Fill in the blanks:

If you take a simple random sample of 25 guys and an independent simple random sample of 36 gals from

`imagpop`

, and compute \( \bar{x}_1 - \bar{x}_2 \), then it should turn out to be about ________________ or so., give or take _

We need:

\[ EV(\bar{x}_1 - \bar{x}_2) = \mu_1-\mu_2 \\ SD(\bar{x}_1-\bar{x}_2)=\sqrt{\frac{\sigma_1^2}{n_1}+\frac{\sigma_2^2}{n_2}} \]

Fortunately, we have data for all of `imagpop`

!

We already know:

- \( n_1 = 25 \)
- \( n_2 = 36 \)

For the other parameters:

```
favstats(height~sex,
data=imagpop)[c(".group","mean","sd")]
```

```
.group mean sd
1 female 65.00 2.962
2 male 70.03 3.013
```

\( \mu_1-\mu_2 = 70.03-65.00 = 5.03. \)

For \( SD(\bar{x}_1-\bar{x}_2)=\sqrt{\frac{\sigma_1^2}{n_1}+\frac{\sigma_2^2}{n_2}} \), use R as calculator:

```
sqrt(3.013^2/25+2.962^2/36)
```

```
[1] 0.779
```

So we say:

“\( \bar{x}_1 - \bar{x}_2 \) should be about 5.03 inches, give or take 0.78 inches or so.”

In`imagpop`

, who is more likely to favor capital punishment: a female or a male?

Divide `imagpop`

into two separate populations: all of the females, and all of the males. The parameters are:

\( p_1 \) = proportion of all females in

`imagpop`

who favor capital punishment

and

\( p_2 \) = proportion of all males in

`imagpop`

who favor capital punishment.

We are interested in the value of \( p_1-p_2 \).

- We take a simple random sample of size \( n_1 \) of gals, computing sample proportion \( \hat{p}_1 \).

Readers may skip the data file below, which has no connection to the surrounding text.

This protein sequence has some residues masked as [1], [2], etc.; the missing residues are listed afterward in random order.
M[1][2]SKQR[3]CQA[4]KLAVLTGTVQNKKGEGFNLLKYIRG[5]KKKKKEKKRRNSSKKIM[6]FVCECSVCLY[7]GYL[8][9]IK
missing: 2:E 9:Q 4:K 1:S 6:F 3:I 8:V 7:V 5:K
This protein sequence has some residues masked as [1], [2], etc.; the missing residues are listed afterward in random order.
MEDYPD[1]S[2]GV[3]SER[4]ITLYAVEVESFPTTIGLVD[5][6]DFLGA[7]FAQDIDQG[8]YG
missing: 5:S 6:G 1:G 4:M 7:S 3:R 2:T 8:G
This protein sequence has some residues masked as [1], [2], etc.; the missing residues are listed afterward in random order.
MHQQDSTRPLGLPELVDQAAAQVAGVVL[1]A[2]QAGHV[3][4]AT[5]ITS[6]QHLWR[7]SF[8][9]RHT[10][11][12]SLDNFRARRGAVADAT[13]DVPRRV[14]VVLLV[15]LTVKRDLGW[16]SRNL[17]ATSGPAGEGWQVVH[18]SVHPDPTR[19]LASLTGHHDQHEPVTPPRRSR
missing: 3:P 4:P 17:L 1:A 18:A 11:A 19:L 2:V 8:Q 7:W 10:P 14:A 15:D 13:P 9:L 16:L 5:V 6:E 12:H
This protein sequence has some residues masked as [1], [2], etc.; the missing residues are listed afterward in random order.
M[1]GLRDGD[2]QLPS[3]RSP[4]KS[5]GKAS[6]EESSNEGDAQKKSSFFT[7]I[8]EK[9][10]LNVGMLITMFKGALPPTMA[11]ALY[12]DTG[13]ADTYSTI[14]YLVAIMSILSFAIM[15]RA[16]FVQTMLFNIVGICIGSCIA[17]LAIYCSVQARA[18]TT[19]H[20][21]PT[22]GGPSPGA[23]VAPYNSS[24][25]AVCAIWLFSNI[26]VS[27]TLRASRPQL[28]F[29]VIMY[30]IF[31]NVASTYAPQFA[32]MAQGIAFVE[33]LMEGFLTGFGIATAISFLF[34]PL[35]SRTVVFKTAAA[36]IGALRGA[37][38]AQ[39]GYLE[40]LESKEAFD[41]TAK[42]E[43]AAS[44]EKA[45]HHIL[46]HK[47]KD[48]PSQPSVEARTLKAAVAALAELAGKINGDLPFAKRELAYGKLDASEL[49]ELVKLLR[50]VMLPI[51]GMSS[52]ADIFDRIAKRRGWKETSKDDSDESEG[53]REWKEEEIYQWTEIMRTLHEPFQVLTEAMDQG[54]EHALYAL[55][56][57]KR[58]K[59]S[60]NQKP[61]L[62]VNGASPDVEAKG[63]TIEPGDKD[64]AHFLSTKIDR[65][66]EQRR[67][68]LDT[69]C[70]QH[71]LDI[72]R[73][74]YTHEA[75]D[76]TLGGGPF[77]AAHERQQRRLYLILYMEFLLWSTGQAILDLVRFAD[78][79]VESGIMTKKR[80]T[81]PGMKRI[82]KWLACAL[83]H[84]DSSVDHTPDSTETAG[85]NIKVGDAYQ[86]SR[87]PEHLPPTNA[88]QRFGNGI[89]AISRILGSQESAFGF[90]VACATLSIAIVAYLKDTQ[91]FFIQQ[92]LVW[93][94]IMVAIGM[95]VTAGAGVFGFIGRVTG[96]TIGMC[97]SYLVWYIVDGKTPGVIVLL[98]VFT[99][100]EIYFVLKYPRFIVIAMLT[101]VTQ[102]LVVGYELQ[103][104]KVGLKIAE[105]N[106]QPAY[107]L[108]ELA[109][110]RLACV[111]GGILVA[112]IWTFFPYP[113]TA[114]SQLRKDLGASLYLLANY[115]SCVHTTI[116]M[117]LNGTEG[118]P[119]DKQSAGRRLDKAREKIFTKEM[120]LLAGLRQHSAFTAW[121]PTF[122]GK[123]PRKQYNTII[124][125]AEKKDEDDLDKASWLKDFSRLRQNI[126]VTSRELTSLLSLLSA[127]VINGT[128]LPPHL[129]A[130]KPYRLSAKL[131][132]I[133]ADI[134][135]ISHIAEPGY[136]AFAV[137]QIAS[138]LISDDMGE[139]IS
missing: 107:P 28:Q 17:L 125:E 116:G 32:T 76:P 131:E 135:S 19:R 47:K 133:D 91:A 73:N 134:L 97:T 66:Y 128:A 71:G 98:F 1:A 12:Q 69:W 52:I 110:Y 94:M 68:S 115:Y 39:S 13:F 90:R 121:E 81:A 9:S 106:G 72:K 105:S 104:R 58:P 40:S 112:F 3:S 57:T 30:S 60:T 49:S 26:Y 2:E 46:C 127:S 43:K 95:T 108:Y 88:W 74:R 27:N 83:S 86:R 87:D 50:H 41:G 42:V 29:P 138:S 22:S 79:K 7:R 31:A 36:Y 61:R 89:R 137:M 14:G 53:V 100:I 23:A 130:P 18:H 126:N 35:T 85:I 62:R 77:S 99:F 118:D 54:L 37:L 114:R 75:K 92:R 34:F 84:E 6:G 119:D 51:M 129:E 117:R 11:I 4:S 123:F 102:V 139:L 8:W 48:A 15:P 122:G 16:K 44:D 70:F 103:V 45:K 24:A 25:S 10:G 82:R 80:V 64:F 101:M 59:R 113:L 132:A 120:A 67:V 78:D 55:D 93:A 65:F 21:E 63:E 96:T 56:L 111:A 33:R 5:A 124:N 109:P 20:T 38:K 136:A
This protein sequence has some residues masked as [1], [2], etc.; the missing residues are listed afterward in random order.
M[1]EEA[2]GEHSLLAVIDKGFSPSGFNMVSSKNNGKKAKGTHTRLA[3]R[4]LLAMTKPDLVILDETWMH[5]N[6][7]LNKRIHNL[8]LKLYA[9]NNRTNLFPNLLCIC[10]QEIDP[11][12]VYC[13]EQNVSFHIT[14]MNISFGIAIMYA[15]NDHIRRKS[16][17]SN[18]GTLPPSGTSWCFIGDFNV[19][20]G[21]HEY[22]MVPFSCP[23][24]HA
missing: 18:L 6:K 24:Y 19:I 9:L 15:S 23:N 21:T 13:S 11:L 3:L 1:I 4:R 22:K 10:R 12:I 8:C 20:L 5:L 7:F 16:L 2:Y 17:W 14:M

- We take an
*independent*simple random sample of size \( n_2 \) of guys, computing sample proportion \( \hat{p}_2 \).

The estimator is \( \hat{p}_1 - \hat{p}_2 \), the difference of sample means.

\[ EV(\hat{p}_1 - \hat{p}_2) = p_1-p_2 \\ SD(\hat{p}_1 - \hat{p}_2) = \sqrt{\frac{p_1(1-p_1)}{n_1}+\frac{p_2(1-p_2)}{n_2}} \]

We will go back to `mat111survey`

:

```
data(m111survey)
View(m111survey)
```

Research Question:

Do people at Georgetown College want to be taller than they actually are?

Each person in the population has:

- an ideal height
- an actual height

We are interested in the *differences*, for each person. So we are interested in:

\( \mu_d \) = mean difference (ideal height minus actual height) for all people in the Georgetown College population.

- We take a simple random sample of size \( n \) for the population
- record ideal height and actual height for each person
- compute the difference (ideal minus actual) for each person
- compute the mean of these differences (written \( \bar{d} \))

\[ EV(\bar{d}) = \mu_d \\ SD(\bar{d})=\frac{\sigma_d}{\sqrt{n}} \]

where \( \sigma_d \) is the SD of the differences for the population.

On average, do the people in`imagpop`

make more than 38,000 dollars per year?

“On average” often indicates a mean.

Parameter is:

\( \mu = \) mean income of all people in

`imagpop`

.

Do a

majorityof people in`imagpop`

favor capital punishment?

Words like “majority” and “minority” often indicate an interest in a proportion.

The parameter is:

\( p = \) proportion of all people in

`imagpop`

who favor capital punishment.

When the Research Question involves two variables:

- identify and each variable
- if relevant, decide which is explanatory and which is response
- classify each one (factor? numerical?)
- for each factor, count how many levels it has

Research Question: